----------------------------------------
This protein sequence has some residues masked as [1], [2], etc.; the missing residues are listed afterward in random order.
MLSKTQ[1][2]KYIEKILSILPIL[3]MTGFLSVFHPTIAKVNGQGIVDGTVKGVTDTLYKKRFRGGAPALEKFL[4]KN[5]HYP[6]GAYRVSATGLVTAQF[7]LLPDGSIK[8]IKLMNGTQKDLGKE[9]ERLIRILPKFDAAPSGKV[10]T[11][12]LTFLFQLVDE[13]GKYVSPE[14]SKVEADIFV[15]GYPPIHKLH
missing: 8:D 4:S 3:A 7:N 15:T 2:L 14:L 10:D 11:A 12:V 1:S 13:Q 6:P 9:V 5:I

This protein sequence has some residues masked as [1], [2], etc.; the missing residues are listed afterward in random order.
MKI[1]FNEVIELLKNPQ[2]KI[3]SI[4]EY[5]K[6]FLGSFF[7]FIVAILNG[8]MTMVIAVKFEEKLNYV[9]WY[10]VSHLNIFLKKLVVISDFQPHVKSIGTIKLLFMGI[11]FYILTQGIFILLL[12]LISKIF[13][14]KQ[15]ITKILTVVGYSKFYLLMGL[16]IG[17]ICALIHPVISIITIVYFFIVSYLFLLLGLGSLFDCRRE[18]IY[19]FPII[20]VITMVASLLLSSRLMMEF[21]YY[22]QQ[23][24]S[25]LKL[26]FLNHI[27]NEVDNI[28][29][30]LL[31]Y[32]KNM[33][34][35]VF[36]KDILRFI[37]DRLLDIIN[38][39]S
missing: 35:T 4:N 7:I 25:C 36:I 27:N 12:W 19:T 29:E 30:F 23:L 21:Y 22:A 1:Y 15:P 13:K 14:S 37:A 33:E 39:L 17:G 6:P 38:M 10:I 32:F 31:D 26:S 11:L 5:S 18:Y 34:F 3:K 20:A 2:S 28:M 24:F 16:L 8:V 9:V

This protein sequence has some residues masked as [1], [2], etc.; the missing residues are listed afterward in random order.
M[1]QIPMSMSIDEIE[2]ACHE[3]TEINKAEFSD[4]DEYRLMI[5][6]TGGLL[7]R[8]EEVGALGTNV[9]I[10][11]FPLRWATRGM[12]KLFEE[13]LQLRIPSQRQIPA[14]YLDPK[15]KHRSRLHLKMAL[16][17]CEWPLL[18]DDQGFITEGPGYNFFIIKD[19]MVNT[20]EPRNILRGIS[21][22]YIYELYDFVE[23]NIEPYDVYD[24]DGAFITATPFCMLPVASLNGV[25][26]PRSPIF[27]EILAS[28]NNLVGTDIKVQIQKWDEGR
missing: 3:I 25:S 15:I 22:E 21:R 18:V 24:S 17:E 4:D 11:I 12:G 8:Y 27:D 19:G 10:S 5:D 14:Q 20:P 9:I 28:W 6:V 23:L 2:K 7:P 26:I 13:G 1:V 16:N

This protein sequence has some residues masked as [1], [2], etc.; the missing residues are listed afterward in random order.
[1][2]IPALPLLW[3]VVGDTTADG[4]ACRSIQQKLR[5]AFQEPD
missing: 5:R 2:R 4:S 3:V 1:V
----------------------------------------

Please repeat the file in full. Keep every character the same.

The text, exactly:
This protein sequence has some residues masked as [1], [2], etc.; the missing residues are listed afterward in random order.
MLSKTQ[1][2]KYIEKILSILPIL[3]MTGFLSVFHPTIAKVNGQGIVDGTVKGVTDTLYKKRFRGGAPALEKFL[4]KN[5]HYP[6]GAYRVSATGLVTAQF[7]LLPDGSIK[8]IKLMNGTQKDLGKE[9]ERLIRILPKFDAAPSGKV[10]T[11][12]LTFLFQLVDE[13]GKYVSPE[14]SKVEADIFV[15]GYPPIHKLH
missing: 8:D 4:S 3:A 7:N 15:T 2:L 14:L 10:D 11:A 12:V 1:S 13:Q 6:P 9:V 5:I

This protein sequence has some residues masked as [1], [2], etc.; the missing residues are listed afterward in random order.
MKI[1]FNEVIELLKNPQ[2]KI[3]SI[4]EY[5]K[6]FLGSFF[7]FIVAILNG[8]MTMVIAVKFEEKLNYV[9]WY[10]VSHLNIFLKKLVVISDFQPHVKSIGTIKLLFMGI[11]FYILTQGIFILLL[12]LISKIF[13][14]KQ[15]ITKILTVVGYSKFYLLMGL[16]IG[17]ICALIHPVISIITIVYFFIVSYLFLLLGLGSLFDCRRE[18]IY[19]FPII[20]VITMVASLLLSSRLMMEF[21]YY[22]QQ[23][24]S[25]LKL[26]FLNHI[27]NEVDNI[28][29][30]LL[31]Y[32]KNM[33][34][35]VF[36]KDILRFI[37]DRLLDIIN[38][39]S
missing: 35:T 4:N 7:I 25:C 36:I 27:N 12:W 19:T 29:E 30:F 23:L 21:Y 22:A 1:Y 15:P 13:K 14:S 37:A 33:E 39:L 17:G 6:P 38:M 10:I 32:F 31:D 26:S 11:L 5:S 18:Y 34:F 3:K 20:A 2:S 28:M 24:F 16:L 8:V 9:V

This protein sequence has some residues masked as [1], [2], etc.; the missing residues are listed afterward in random order.
M[1]QIPMSMSIDEIE[2]ACHE[3]TEINKAEFSD[4]DEYRLMI[5][6]TGGLL[7]R[8]EEVGALGTNV[9]I[10][11]FPLRWATRGM[12]KLFEE[13]LQLRIPSQRQIPA[14]YLDPK[15]KHRSRLHLKMAL[16][17]CEWPLL[18]DDQGFITEGPGYNFFIIKD[19]MVNT[20]EPRNILRGIS[21][22]YIYELYDFVE[23]NIEPYDVYD[24]DGAFITATPFCMLPVASLNGV[25][26]PRSPIF[27]EILAS[28]NNLVGTDIKVQIQKWDEGR
missing: 3:I 25:S 15:I 22:E 21:R 18:V 24:S 17:E 4:D 11:I 12:G 8:Y 27:D 19:G 10:S 5:D 14:Q 20:P 9:I 28:W 6:V 23:L 2:K 7:P 26:I 13:G 1:V 16:N

This protein sequence has some residues masked as [1], [2], etc.; the missing residues are listed afterward in random order.
[1][2]IPALPLLW[3]VVGDTTADG[4]ACRSIQQKLR[5]AFQEPD
missing: 5:R 2:R 4:S 3:V 1:V